Being an executive performance coach and licensed psychologist for the past 20 years has provided me the chance to work with incredibly successful individuals around the world and truly understand their mindset. I’ve found they all share a common trait: they are relentless in their pursuit of furthering their career and achieving new levels of success.
I’ve also learned that successful behavior comes in many shapes and forms. It is this behavior of the ultra-successful that has inspired The Relentless, a new podcast from Century 21 Real Estate. As host of this series, I have taken my life’s work a level deeper as we delve into the mindset of these unexpected leaders and learn how they defy mediocrity and push to achieve success in everything they do.
So far our journey through The Relentless has expanded our understanding of sales, entrepreneurship and innovation. We’ve had guests like Erica Feidner, considered by many one of the top salespersons of all time with over $80M in piano sales, but doesn’t consider herself a salesperson at all. Or Melissa Hobley, CMO of OkCupid, one of the world’s first and top dating apps who revolutionized the way we interact and present our value proposition in the digital space. These fascinating individuals have achieved success and even changed the course of their industries in unique ways. As we journey through our own search for success, here are some of my favorite learnings so far that can help you up your game both in mindset and tangible action.
What makes a salesperson great is not the actual sale
Erica is person-first, not product-first and this is a pivotal philosophical difference that fuels her success. Clients remember their extraordinary experiences with her, which is a major factor in the development of her strong pipeline of repeat and referral business. In her episode, she does a deep dive into the tactics she uses to cultivate these relationships.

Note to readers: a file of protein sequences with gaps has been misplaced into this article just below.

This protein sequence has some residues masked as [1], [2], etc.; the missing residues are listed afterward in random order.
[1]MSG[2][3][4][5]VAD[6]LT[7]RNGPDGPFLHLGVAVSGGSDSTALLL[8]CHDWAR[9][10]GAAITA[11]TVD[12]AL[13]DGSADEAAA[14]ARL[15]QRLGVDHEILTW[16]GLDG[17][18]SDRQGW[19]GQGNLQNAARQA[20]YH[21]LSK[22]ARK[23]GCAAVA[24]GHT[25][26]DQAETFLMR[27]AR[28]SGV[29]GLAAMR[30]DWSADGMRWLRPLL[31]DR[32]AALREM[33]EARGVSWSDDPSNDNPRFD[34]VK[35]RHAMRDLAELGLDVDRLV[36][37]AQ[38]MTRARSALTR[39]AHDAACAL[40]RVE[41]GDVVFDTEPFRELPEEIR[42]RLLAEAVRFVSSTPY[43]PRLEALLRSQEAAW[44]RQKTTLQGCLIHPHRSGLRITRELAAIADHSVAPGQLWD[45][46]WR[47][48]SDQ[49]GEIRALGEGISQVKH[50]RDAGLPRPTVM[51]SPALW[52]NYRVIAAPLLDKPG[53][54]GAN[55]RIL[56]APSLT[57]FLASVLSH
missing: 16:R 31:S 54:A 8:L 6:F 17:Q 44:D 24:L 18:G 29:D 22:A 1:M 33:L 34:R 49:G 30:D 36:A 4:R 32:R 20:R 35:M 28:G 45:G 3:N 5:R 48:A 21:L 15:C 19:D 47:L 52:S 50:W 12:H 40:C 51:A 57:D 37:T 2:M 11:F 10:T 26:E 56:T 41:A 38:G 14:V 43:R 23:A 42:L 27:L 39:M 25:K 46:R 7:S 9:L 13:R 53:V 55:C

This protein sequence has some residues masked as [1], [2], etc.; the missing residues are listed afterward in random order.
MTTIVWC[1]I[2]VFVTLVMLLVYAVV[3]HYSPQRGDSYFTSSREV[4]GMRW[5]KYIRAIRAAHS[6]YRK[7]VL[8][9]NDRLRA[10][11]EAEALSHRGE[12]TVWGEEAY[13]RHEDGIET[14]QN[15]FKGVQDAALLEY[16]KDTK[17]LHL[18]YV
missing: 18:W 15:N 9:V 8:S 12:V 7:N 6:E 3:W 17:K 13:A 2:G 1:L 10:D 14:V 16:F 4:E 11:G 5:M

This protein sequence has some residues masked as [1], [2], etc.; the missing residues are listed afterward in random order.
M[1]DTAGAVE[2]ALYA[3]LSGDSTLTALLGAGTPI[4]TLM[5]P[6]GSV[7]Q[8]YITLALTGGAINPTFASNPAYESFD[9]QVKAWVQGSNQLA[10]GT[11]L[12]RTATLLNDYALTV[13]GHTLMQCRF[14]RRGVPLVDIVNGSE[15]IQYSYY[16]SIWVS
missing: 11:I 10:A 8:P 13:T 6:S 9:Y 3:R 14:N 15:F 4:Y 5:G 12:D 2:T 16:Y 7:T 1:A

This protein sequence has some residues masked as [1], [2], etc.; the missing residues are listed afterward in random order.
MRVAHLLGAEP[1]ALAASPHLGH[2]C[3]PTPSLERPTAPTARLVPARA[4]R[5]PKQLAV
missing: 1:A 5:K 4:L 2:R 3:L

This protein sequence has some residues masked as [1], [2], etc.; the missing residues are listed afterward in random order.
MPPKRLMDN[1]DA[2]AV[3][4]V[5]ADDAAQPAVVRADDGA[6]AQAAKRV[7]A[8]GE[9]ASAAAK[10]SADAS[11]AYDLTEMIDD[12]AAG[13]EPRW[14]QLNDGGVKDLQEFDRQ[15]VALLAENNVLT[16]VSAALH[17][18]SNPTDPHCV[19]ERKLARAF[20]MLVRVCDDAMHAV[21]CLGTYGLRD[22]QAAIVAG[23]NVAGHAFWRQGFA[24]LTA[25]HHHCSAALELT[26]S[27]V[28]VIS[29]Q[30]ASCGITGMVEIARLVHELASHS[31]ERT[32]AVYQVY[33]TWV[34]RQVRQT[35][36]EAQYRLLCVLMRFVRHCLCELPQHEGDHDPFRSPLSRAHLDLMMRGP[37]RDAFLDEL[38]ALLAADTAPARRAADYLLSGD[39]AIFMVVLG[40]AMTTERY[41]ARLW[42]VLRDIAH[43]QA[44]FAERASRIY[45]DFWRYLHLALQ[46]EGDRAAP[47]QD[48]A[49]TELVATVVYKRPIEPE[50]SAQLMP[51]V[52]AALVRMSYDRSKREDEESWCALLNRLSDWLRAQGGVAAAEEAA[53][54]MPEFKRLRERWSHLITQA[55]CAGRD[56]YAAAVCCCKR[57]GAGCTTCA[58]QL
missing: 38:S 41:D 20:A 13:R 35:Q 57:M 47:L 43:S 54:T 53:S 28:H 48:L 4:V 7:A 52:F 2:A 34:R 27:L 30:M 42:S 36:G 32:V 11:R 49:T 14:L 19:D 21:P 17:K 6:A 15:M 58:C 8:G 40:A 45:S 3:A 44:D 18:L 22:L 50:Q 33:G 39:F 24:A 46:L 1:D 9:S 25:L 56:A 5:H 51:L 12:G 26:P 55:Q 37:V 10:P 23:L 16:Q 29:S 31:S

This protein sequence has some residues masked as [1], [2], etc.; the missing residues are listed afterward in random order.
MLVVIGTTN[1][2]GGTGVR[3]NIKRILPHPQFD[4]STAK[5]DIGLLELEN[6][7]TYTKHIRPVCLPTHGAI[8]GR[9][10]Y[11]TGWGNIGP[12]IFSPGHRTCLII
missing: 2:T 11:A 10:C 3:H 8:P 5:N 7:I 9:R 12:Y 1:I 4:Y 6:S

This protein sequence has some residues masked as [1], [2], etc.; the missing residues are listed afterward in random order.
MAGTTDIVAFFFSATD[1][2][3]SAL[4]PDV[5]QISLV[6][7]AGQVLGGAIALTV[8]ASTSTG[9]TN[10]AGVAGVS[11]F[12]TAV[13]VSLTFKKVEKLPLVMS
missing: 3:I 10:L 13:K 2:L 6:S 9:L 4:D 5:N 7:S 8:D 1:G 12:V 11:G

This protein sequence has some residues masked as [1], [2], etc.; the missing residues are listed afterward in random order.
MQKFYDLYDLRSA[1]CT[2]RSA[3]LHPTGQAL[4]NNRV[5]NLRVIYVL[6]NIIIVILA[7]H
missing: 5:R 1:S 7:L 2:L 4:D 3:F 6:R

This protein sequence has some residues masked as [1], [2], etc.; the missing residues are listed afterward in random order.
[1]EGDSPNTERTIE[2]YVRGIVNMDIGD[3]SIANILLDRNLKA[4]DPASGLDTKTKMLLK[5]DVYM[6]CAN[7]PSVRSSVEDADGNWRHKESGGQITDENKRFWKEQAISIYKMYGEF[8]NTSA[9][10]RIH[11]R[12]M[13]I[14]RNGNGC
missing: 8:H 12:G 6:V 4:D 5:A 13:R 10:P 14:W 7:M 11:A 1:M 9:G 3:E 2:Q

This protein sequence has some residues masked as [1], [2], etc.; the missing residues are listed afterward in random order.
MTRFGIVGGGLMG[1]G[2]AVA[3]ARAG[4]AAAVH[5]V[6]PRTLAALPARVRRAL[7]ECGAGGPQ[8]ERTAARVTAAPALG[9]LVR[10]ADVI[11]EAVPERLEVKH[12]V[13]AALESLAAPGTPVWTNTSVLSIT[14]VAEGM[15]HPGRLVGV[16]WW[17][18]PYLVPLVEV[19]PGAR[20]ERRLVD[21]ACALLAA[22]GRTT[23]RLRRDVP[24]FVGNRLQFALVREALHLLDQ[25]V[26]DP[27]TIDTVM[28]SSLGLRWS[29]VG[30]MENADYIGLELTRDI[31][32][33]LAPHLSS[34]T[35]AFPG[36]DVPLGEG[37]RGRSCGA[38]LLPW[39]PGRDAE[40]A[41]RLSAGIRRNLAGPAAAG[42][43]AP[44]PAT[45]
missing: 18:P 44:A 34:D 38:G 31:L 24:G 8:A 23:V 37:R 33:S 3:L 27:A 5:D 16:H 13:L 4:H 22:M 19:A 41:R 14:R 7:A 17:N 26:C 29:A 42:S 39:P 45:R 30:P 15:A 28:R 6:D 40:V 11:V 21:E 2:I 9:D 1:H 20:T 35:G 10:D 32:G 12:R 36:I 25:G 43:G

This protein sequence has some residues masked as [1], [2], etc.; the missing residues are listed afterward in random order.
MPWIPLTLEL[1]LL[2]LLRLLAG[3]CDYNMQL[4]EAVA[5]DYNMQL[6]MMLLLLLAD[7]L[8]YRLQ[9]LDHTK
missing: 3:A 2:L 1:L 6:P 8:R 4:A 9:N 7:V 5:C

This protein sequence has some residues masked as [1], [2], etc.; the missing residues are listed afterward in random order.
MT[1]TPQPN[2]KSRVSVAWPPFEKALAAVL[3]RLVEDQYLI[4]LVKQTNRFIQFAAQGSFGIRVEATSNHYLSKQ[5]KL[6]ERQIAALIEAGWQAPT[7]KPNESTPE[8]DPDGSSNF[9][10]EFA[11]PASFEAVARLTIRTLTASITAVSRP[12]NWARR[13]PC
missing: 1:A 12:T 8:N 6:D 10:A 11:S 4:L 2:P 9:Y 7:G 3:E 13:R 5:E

Know your customers
Knowing your customers not only makes them feel understood, but it will make you brilliant at what you do. By understanding who they are from the onset, you minimize the risk of overselling or presenting options far removed from what they inherently want. For example, Erica dedicates time getting to thoroughly understand her clients interests and preferences before she even begins to identify the perfect piano for them.
There is the misconception that being authentic means sharing everything about your life. Melissa shows us that’s far from true – simply be who you are and tap into your passions. For example, there is great value in positioning yourself as the neighborhood expert, showcasing the community that you love. Authenticity can come in more unexpected ways as well, such as humor. In Melissa’s episode she breaks down to the many ways humor greatly impacts the impressions others have in the digital space.
Push through challenges
Whether it is tackling technology or some other barrier, we are all going to have challenges in our careers that can seem insurmountable. Look for ways to overcome those setbacks. Break them down into smaller pieces, be inspired by others who have achieved, and don’t be afraid to ask for help. People who are successful don’t give up when facing initial challenges, they find ways to make dreams happen — even when it’s out of their comfort zone.
Becoming an effective salesperson or successful entrepreneur is an individual journey that involves a lot of trial and error and a willingness to embrace change. And as we create new episodes of The Relentless podcast, we’ll continue to meet outstanding performers and explore how they operate, regardless of industry. And we’ll explore how agents today can reach their potential and find ways to be extraordinary.
Dr. Julie Gurner is the host of The Relentless, a podcast from CENTURY 21. For over a decade, she’s used her doctorate in psychology to study the behaviors of top performers and used those insights to empower business leaders in finance, technology, and real estate. As an Executive Performance Coach and Real Estate Strategist, Dr. Gurner looks beyond what makes someone “successful” from a psychological standpoint to determine what separates the ultra-successful from the herd.
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